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The World's Oldest Royal – Prince Mikasa of Japan – Turns 100 Today

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The Asahi Shimbun/Getty

Queen Elizabeth will turn 90 in April, but in the meantime there’s another royal celebrating a major milestone birthday!

Prince Mikasa, the uncle of the current Emperor Akihito of Japan, turns 100 years old today.

Mikasa is the first member of the nation’s imperial family on record to become a centenarian, and remains the oldest surviving member of Japan’s Imperial family according to Imperial Household Agency officials.

Prince Mikasa is also believed to be the oldest living royal in the world – although the all-time longevity record is still held by Britain’s Queen Elizabeth, the Queen Mother, who died in 2002 aged 101. And longevity runs in the family as the reigning Queen Elizabeth turns 90 next year.

“Nothing will change just because I turn 100 years old,” the prince said in a statement issued through the Imperial Household Agency, which handles public affairs on the royal household’s behalf.

“While praying for the happiness of people around the world and expressing gratitude to my wife, Yuriko, who has supported me for more than 70 years, I want to continue to spend enjoyable and calm days,” Mikasa said.

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The prince has been in good health after recovering from heart surgery in 2012, an agency official is quoted as saying to The South China Morning Post.

Although his age excuses him from official duties, Prince Mikasa usually enjoys an outing every week near his residence on the Akasaka Estate, according to the Japanese newspaper Asahi Shimbun.

Last May, he watched a rehearsal of an ancient equestrian art show at the Imperial Palace and waived cheerfully to spectators.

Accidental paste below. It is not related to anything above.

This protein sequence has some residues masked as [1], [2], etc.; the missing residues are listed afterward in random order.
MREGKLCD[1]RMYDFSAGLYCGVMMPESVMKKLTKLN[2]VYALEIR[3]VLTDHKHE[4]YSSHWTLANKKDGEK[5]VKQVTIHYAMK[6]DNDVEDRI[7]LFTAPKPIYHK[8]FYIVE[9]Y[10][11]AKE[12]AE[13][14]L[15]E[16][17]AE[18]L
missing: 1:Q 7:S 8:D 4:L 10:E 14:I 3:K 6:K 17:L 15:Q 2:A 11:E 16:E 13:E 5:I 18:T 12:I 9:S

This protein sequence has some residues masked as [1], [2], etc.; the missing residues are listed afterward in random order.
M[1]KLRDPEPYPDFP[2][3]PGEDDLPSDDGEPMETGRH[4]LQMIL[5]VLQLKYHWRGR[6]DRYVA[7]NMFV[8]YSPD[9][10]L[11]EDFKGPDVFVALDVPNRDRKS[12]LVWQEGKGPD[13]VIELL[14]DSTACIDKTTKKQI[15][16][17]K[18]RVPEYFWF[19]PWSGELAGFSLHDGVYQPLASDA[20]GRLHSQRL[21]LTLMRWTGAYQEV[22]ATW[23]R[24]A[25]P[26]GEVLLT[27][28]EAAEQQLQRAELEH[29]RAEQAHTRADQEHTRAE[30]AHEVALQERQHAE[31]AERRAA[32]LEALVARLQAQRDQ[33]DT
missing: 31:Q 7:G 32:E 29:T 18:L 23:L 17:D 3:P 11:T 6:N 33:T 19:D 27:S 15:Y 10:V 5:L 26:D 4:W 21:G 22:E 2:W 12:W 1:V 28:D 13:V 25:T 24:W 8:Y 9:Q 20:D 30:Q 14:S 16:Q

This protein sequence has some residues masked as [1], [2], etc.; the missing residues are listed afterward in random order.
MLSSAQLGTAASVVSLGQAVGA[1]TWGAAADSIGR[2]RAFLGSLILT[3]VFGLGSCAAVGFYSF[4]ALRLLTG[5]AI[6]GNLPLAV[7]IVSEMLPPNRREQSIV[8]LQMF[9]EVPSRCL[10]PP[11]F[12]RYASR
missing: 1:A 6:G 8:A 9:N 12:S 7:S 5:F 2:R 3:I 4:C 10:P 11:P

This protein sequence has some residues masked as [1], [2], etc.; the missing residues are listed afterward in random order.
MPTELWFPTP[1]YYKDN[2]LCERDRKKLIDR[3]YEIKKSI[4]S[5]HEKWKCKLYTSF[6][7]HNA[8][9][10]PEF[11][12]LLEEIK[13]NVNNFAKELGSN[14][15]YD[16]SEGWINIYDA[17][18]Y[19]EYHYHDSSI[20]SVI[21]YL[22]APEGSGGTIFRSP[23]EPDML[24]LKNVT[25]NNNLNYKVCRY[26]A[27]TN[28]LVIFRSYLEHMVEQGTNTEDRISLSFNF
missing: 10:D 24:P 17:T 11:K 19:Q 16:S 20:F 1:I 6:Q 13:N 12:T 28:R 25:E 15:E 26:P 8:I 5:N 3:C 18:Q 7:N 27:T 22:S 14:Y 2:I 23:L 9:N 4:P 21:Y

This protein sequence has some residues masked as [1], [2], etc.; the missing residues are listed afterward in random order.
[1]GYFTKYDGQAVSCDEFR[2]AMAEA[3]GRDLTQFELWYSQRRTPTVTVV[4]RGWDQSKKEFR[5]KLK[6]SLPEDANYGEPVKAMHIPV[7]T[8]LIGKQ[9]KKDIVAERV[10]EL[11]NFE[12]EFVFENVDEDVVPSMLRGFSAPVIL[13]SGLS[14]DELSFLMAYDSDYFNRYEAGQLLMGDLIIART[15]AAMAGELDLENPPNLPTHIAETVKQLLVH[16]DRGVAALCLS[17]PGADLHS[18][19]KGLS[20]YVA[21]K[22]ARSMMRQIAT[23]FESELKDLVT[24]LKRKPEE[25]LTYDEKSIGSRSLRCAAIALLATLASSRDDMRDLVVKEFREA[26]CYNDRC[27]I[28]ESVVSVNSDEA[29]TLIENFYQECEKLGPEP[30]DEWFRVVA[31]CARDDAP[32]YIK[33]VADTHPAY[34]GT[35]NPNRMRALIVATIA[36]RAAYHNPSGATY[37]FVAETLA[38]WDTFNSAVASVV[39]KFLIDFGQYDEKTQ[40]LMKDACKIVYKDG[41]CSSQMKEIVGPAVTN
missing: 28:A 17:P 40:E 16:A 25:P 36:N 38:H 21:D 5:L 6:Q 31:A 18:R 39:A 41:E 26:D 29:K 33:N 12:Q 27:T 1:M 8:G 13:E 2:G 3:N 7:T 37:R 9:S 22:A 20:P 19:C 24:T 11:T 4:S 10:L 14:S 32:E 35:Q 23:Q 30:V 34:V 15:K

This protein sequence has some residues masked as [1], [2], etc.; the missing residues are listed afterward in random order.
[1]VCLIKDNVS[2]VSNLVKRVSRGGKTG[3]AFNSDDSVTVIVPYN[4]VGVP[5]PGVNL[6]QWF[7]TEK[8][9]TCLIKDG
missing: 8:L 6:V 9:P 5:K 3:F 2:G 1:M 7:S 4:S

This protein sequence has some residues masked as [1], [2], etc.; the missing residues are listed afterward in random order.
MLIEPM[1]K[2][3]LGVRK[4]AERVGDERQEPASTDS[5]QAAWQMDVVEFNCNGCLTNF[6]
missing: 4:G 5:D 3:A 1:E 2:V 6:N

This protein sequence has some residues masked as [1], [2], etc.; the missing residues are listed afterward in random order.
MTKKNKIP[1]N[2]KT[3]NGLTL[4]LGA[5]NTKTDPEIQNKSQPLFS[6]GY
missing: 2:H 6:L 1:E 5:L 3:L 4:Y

In October, in his capacity as honorary president, he attended a gathering of the Japan’s Middle Eastern Culture Center for an early celebration of his 100th birthday.

Mikasa blew out the candles on his birthday cake, according to agency officials.

At home, the prince enjoys watching Sumo wrestling on TV, and exercises with his wife for 30 minutes every day. Mikasa and Yuriko, 92, use one-kilogram dumbbells during the daily regimen, according to agency officials.

As well as having lived through the reign of three different emperors, the prince is the only surviving member of Japan’s Imperial family to have served in the military during World War II.

After graduating from military college, the prince, an officer in the Imperial Japanese Army, was posted to Nanjing, China, under a pseudonym for a one-year tour of duty in 1943.

In a book published after the end of the war, he expressed a sense of guilt over his inability to fully grasp the criminality of Japan’s war atrocities.

Prince Mikasa and Princess Yuriko had three sons and two daughters. All three sons have predeceased him, but the couple has nine grandchildren, four of whom are official members of the imperial family, and four great-grandchildren.

The prince is known as a scholar of ancient Oriental history and currently serves as not only as honorary president of the Middle Eastern Culture Centre, but also the Japan-Turkey Society.